Posted in Science & Nature

Anyone who has studied mathematics to some degree will know about algebraic equations. An algebraic equation is an equation that can be solved to find the unknown value of x. A quadratic equation is an algebraic equation with , or in other words has two valid solutions to x. Generally speaking, a quadratic equation can be expressed in the following fashion: ax² + bx + c = 0. a, b and c are constants and the equation can be solved to find x. A quadratic equation is definitely more complicated to solve compared to a linear equation and it can be solved using various means and applications such as factorisation. As these methods are learnt in school and this Encyclopaedia is technically not a mathematics textbook, such methods will not be delved into.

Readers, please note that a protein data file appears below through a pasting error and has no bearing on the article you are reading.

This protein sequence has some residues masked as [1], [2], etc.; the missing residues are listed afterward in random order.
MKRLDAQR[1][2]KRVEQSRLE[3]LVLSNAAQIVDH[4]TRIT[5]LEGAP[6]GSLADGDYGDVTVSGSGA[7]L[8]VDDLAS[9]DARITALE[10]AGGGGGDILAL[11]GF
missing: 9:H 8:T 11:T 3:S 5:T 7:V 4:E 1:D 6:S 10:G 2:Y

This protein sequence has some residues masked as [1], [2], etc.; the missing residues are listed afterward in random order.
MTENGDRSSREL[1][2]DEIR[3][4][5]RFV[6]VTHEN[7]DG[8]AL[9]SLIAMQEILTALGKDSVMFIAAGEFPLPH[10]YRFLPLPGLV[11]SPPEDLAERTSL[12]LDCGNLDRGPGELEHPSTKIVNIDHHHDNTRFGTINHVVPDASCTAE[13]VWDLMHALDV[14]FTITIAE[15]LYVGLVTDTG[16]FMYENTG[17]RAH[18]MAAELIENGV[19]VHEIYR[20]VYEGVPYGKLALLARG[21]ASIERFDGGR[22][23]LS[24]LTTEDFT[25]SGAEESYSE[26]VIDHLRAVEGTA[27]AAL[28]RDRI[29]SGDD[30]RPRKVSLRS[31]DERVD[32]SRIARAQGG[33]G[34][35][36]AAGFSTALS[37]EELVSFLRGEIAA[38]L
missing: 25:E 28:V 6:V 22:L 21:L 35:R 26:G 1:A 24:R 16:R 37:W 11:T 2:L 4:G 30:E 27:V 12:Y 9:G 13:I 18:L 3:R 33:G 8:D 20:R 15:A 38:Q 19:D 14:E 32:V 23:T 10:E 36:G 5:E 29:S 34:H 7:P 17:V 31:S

If you have not learnt it already, there is a shortcut method to solving quadratic equations: the quadratic formula. This formula can easily find x if you simply substitute in the values for a, b and c. Of course this formula only works if the solutions are real numbers. The quadratic formula is as follows: As you can see, because of the ± sign, the formula can be used to find both solutions to a quadratic equation. Even without factorising, it can find the answer as long as you substitute numbers into it on a calculator, making maths class very easy. However, as mentioned above the Encyclopaedia of Absolute and Relative Knowledge is not a mathematics textbook and one should instead learn properly from their teacher, not using the formula until they have been taught it properly.